Tunisia opposition raises alarm over corruption amnesty law
TUNIS: Opposition groups have raised the alarm over Tunisia’s transition to democracy after Parliament passed an amnesty law for officials accused of corruption under toppled dictator Zine El-Abidine Ben Ali.
The law passed Wednesday evening after a rowdy debate in Parliament, coming in the wake of a Cabinet reshuffle that saw Ben Ali-era officials join the Cabinet as ministers of finance and education.
The reshuffle was seen as strengthening President Beji Caid Essebsi’s grip on power months ahead of Tunisia’s first post-revolution municipal polls.
Tunisia has been seen as a model of democratic transition since Ben Ali was overthrown in a 2011 revolution that sparked the Arab Spring uprisings.
But Monica Marks, an expert on Tunisian politics, said the law’s passage was “a huge symbolic victory for impunity.”
She added: “It signals the green light, from the top of Tunisia’s state institutions, to individuals engaged in abuses of power.”
Proposed by Essebsi in mid-2015, the bill grants an amnesty to businesspeople and Ben Ali officials on trial for corruption, in exchange for returning ill-gotten money plus paying a fine.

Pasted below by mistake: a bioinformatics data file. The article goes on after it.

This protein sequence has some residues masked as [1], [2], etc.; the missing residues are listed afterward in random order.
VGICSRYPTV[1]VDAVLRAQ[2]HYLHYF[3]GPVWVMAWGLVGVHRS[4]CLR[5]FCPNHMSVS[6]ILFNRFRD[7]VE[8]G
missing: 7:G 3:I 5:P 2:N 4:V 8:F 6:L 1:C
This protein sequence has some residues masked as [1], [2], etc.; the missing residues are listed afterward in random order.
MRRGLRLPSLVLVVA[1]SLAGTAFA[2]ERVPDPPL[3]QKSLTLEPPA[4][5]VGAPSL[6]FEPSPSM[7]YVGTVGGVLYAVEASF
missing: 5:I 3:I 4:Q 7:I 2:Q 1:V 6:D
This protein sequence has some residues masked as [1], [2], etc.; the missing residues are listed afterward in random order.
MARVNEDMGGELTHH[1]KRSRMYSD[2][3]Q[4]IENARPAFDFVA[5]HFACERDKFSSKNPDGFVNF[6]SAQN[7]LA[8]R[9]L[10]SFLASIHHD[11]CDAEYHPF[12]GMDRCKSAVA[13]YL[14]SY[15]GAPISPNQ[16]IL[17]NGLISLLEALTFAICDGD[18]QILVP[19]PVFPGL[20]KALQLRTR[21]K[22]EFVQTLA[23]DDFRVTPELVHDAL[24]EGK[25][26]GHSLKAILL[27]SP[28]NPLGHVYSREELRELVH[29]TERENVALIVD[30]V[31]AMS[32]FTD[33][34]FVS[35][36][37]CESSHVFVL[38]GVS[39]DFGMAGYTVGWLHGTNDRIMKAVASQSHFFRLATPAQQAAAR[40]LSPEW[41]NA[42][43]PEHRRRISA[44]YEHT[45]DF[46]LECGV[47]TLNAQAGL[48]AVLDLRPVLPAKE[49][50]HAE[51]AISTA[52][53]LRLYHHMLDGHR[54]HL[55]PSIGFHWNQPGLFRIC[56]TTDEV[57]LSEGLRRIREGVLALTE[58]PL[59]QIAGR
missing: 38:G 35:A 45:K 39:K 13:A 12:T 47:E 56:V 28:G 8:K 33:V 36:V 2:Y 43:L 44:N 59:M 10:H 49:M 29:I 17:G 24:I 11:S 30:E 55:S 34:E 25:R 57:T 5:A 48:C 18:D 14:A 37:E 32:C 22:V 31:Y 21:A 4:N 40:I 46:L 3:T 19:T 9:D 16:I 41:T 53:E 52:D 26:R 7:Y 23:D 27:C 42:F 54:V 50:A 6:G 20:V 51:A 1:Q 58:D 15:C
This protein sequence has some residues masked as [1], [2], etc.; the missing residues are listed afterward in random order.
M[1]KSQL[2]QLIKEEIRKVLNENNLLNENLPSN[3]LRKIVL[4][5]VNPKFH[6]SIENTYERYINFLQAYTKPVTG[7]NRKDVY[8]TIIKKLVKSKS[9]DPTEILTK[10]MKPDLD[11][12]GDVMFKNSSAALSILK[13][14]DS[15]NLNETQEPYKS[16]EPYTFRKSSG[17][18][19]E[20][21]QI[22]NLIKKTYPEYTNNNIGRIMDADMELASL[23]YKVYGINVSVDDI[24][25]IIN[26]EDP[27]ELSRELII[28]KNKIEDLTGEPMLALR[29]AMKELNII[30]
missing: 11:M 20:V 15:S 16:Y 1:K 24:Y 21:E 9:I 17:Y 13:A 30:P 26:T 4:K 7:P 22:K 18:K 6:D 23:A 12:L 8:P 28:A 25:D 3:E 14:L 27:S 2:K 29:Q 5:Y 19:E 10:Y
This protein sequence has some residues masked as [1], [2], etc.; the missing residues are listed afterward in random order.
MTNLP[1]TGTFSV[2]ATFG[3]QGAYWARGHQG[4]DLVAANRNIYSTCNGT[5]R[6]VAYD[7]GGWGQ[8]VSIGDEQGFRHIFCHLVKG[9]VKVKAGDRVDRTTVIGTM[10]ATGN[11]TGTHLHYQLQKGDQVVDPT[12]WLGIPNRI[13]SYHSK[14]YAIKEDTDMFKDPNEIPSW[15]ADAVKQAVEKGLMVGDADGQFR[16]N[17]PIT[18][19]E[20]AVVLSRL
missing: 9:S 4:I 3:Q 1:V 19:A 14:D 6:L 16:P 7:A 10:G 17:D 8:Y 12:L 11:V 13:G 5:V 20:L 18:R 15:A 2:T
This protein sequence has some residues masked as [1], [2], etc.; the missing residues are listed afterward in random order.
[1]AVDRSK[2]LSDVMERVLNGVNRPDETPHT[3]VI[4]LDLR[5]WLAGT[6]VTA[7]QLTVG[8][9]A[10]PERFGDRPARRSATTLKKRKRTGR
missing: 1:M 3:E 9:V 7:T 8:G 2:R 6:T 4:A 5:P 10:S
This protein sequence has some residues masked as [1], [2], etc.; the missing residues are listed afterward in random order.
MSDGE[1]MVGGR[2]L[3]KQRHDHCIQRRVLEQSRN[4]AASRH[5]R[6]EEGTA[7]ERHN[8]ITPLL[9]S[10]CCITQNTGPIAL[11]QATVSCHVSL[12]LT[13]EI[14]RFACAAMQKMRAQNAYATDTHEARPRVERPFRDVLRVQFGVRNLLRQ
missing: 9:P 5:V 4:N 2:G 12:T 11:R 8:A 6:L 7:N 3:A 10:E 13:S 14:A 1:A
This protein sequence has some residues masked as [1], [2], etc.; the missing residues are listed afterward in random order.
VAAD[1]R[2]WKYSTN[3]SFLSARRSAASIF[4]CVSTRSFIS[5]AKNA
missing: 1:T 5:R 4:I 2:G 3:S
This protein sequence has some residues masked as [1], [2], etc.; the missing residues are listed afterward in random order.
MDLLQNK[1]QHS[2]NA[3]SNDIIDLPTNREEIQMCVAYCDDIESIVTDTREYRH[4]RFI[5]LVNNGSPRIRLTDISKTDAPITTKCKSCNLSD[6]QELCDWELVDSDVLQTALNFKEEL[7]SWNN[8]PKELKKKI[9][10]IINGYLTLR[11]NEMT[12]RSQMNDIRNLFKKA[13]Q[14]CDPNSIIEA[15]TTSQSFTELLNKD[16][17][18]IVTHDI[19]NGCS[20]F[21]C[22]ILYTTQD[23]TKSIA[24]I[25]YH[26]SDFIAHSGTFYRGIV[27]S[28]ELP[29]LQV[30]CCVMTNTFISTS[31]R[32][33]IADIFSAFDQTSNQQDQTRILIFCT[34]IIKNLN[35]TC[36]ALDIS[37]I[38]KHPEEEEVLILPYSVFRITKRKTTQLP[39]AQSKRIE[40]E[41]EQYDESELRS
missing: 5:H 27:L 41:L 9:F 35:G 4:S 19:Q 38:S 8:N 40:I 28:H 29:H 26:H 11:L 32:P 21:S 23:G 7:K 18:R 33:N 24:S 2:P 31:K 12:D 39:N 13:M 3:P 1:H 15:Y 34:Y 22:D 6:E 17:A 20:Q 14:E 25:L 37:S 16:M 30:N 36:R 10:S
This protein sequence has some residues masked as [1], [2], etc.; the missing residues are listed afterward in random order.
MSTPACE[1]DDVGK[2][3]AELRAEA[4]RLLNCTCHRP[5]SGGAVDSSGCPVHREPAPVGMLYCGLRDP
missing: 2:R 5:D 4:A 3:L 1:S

In the face of growing public anger, the text was revised to cover only officials accused of involvement in administrative corruption, not those who received bribes.
The presidency defended the law, saying it was needed to protect the economy and “free up the energies” of the government.
The law applies to around 2,000 senior officials “who did not receive any bribes,” Cabinet Director Selim Azzabi said, adding it would affect people who “received instructions and applied them without profiting” under the dictatorship. He said the law could boost Tunisia’s sluggish economic growth.
Opposition and civil society groups have rejected that argument, saying the legislation grants impunity while corruption remains endemic.